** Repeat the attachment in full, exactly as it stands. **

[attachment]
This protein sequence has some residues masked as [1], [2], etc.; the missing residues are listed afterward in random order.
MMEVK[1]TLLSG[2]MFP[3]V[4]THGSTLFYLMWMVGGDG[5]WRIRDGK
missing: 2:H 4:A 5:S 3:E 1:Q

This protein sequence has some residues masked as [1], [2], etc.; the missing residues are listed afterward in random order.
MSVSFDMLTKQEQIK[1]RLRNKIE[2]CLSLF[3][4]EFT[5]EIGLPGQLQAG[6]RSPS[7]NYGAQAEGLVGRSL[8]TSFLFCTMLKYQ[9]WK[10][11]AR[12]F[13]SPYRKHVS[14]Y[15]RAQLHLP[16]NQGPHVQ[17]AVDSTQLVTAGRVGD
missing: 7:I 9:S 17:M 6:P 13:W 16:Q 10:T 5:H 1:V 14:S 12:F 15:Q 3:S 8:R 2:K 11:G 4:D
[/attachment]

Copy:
This protein sequence has some residues masked as [1], [2], etc.; the missing residues are listed afterward in random order.
MMEVK[1]TLLSG[2]MFP[3]V[4]THGSTLFYLMWMVGGDG[5]WRIRDGK
missing: 2:H 4:A 5:S 3:E 1:Q

This protein sequence has some residues masked as [1], [2], etc.; the missing residues are listed afterward in random order.
MSVSFDMLTKQEQIK[1]RLRNKIE[2]CLSLF[3][4]EFT[5]EIGLPGQLQAG[6]RSPS[7]NYGAQAEGLVGRSL[8]TSFLFCTMLKYQ[9]WK[10][11]AR[12]F[13]SPYRKHVS[14]Y[15]RAQLHLP[16]NQGPHVQ[17]AVDSTQLVTAGRVGD
missing: 7:I 9:S 17:M 6:P 13:W 16:Q 10:T 5:H 1:V 14:S 12:F 15:Q 3:S 8:R 2:K 11:G 4:D